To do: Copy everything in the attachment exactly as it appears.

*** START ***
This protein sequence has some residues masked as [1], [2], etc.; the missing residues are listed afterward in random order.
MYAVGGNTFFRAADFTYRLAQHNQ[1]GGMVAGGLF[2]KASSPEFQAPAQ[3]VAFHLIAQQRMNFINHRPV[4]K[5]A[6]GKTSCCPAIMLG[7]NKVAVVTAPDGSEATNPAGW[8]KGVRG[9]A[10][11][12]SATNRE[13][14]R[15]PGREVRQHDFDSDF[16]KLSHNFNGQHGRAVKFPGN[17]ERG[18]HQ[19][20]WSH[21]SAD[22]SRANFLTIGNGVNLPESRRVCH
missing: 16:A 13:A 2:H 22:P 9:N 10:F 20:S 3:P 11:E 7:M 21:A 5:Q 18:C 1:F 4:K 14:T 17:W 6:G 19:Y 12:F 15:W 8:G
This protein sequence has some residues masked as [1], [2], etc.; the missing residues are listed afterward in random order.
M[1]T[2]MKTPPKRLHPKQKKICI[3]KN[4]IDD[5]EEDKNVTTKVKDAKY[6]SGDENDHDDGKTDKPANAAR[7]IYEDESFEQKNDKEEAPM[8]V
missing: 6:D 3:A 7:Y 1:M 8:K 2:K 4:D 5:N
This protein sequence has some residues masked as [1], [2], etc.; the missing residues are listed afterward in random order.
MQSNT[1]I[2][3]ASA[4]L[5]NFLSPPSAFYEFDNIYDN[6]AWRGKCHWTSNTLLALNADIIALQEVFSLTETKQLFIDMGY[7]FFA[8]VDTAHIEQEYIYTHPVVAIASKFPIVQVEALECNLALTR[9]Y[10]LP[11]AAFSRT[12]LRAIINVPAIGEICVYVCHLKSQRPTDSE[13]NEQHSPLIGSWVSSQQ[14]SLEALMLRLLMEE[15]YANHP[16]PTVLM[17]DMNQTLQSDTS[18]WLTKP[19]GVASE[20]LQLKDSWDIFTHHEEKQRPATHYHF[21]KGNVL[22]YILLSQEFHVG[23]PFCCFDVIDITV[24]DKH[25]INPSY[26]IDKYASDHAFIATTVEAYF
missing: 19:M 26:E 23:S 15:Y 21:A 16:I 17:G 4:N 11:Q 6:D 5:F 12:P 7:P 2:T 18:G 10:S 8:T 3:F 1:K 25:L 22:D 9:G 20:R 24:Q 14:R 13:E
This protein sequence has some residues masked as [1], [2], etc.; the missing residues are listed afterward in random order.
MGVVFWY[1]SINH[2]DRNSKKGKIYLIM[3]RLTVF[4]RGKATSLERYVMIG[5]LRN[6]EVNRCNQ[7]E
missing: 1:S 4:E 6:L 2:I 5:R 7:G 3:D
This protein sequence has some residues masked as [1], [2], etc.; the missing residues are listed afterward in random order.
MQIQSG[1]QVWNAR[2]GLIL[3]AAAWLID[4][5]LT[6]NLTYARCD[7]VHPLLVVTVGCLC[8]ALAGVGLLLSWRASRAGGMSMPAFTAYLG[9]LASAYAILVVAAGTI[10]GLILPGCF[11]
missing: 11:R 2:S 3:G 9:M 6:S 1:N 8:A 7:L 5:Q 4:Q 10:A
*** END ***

This protein sequence has some residues masked as [1], [2], etc.; the missing residues are listed afterward in random order.
MYAVGGNTFFRAADFTYRLAQHNQ[1]GGMVAGGLF[2]KASSPEFQAPAQ[3]VAFHLIAQQRMNFINHRPV[4]K[5]A[6]GKTSCCPAIMLG[7]NKVAVVTAPDGSEATNPAGW[8]KGVRG[9]A[10][11][12]SATNRE[13][14]R[15]PGREVRQHDFDSDF[16]KLSHNFNGQHGRAVKFPGN[17]ERG[18]HQ[19][20]WSH[21]SAD[22]SRANFLTIGNGVNLPESRRVCH
missing: 16:A 13:A 2:H 22:P 9:N 10:F 20:S 3:P 11:E 7:M 21:A 5:Q 18:C 1:F 4:K 14:T 17:W 6:G 19:Y 12:F 15:W 8:G
This protein sequence has some residues masked as [1], [2], etc.; the missing residues are listed afterward in random order.
M[1]T[2]MKTPPKRLHPKQKKICI[3]KN[4]IDD[5]EEDKNVTTKVKDAKY[6]SGDENDHDDGKTDKPANAAR[7]IYEDESFEQKNDKEEAPM[8]V
missing: 6:D 3:A 7:Y 1:M 8:K 2:K 4:D 5:N
This protein sequence has some residues masked as [1], [2], etc.; the missing residues are listed afterward in random order.
MQSNT[1]I[2][3]ASA[4]L[5]NFLSPPSAFYEFDNIYDN[6]AWRGKCHWTSNTLLALNADIIALQEVFSLTETKQLFIDMGY[7]FFA[8]VDTAHIEQEYIYTHPVVAIASKFPIVQVEALECNLALTR[9]Y[10]LP[11]AAFSRT[12]LRAIINVPAIGEICVYVCHLKSQRPTDSE[13]NEQHSPLIGSWVSSQQ[14]SLEALMLRLLMEE[15]YANHP[16]PTVLM[17]DMNQTLQSDTS[18]WLTKP[19]GVASE[20]LQLKDSWDIFTHHEEKQRPATHYHF[21]KGNVL[22]YILLSQEFHVG[23]PFCCFDVIDITV[24]DKH[25]INPSY[26]IDKYASDHAFIATTVEAYF
missing: 19:M 26:E 23:S 15:Y 21:A 16:I 17:G 4:N 11:Q 6:D 5:F 12:P 7:P 2:T 18:G 10:S 8:T 3:F 1:K 25:L 22:D 9:G 20:R 24:Q 14:R 13:E
This protein sequence has some residues masked as [1], [2], etc.; the missing residues are listed afterward in random order.
MGVVFWY[1]SINH[2]DRNSKKGKIYLIM[3]RLTVF[4]RGKATSLERYVMIG[5]LRN[6]EVNRCNQ[7]E
missing: 1:S 4:E 6:L 2:I 5:R 7:G 3:D
This protein sequence has some residues masked as [1], [2], etc.; the missing residues are listed afterward in random order.
MQIQSG[1]QVWNAR[2]GLIL[3]AAAWLID[4][5]LT[6]NLTYARCD[7]VHPLLVVTVGCLC[8]ALAGVGLLLSWRASRAGGMSMPAFTAYLG[9]LASAYAILVVAAGTI[10]GLILPGCF[11]
missing: 11:R 2:S 3:G 9:M 6:S 1:N 8:A 7:L 5:Q 4:Q 10:A